New study by Gerhard Hammerschmid on outcome-based management and performance budgeting.
A new study led by Professor of Public Administration Gerhard Hammerschmid examines the effects of a far-reaching public administration reform in Austria to put outcomes at the heart of steering federal government. In 2013, the Austrian Federal Government enshrined outcome orientation as new principle of budget management in the Federal Constitutional Law (Bundesverfassungsgesetz - BV-G) and introduced a new Federal Budget Law (Bundeshaushaltsgesetz).
The study, “Focus Study II: Implementation of Outcome-based Steering in the Austrian Federal Government” (Umsetzung der Wirkungsorientierten Verwaltungssteuerung in der Bundesverwaltung), was commissioned by the Austrian Federal Ministry for Civil Service and Sport (BMöDS) and conducted by the Hertie School of Governance.
Outcome-based management and performance budgeting over the last two decades have become major trends in international public management reform. The aim of this research is to analyze how the two main areas of outcome-orientation - outcome-based steering of government and outcome-based impact assessment (OIA; Wirkungsorientierte Folgenabschätzung) - have developed in terms of relevance, acceptance, quality assurance, and monitoring and evaluation. The study also compares Austria’s experience with international experiences, in particular with a similar system introduced by the Swiss government.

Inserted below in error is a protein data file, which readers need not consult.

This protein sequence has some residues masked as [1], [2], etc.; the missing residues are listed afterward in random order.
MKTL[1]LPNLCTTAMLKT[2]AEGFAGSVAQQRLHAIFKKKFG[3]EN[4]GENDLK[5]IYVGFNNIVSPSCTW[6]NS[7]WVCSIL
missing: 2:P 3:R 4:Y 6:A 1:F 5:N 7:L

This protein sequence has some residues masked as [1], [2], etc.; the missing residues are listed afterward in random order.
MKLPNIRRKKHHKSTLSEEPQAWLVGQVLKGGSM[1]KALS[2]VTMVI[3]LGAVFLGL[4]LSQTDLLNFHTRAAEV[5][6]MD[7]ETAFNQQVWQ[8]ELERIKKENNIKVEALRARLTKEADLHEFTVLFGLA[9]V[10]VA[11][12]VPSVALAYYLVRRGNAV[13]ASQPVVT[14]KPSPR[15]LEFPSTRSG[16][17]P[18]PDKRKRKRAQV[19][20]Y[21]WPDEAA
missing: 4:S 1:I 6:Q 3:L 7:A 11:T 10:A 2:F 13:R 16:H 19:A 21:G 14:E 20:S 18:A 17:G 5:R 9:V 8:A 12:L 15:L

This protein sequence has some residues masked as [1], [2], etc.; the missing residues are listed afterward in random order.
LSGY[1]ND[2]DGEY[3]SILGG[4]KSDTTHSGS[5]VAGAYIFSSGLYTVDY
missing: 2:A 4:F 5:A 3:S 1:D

According to the report, “Austria has developed from a former laggard towards an international frontrunner of implementing performance based budgeting and outcome-based steering (OECD 2017a:127). While Austria was still in the lower ranks of the OECD Performance Budgeting Index in 2014 it is now in the top field and is the country that recorded the strongest development leap in the period from 2011 to 2016.”
Using the Austrian example, the researchers found that “The successful implementation of outcome-based steering encompasses a far-reaching cultural change and is a long-term and resource-intensive process that poses significant challenges even to highly innovative administrations and countries that have introduced such reforms much earlier.”
The study offers 15 policy recommendations, providing practical and concrete suggestions for developing and improving outcome-based steering.
Gerhard Hammerschmid and his team conducted in-depth interviews with key actors in all federal ministries (four of which have recently been appointed as Ministers of the new expert government) as well as an online survey.
Read the report in German here. An English version is forthcoming.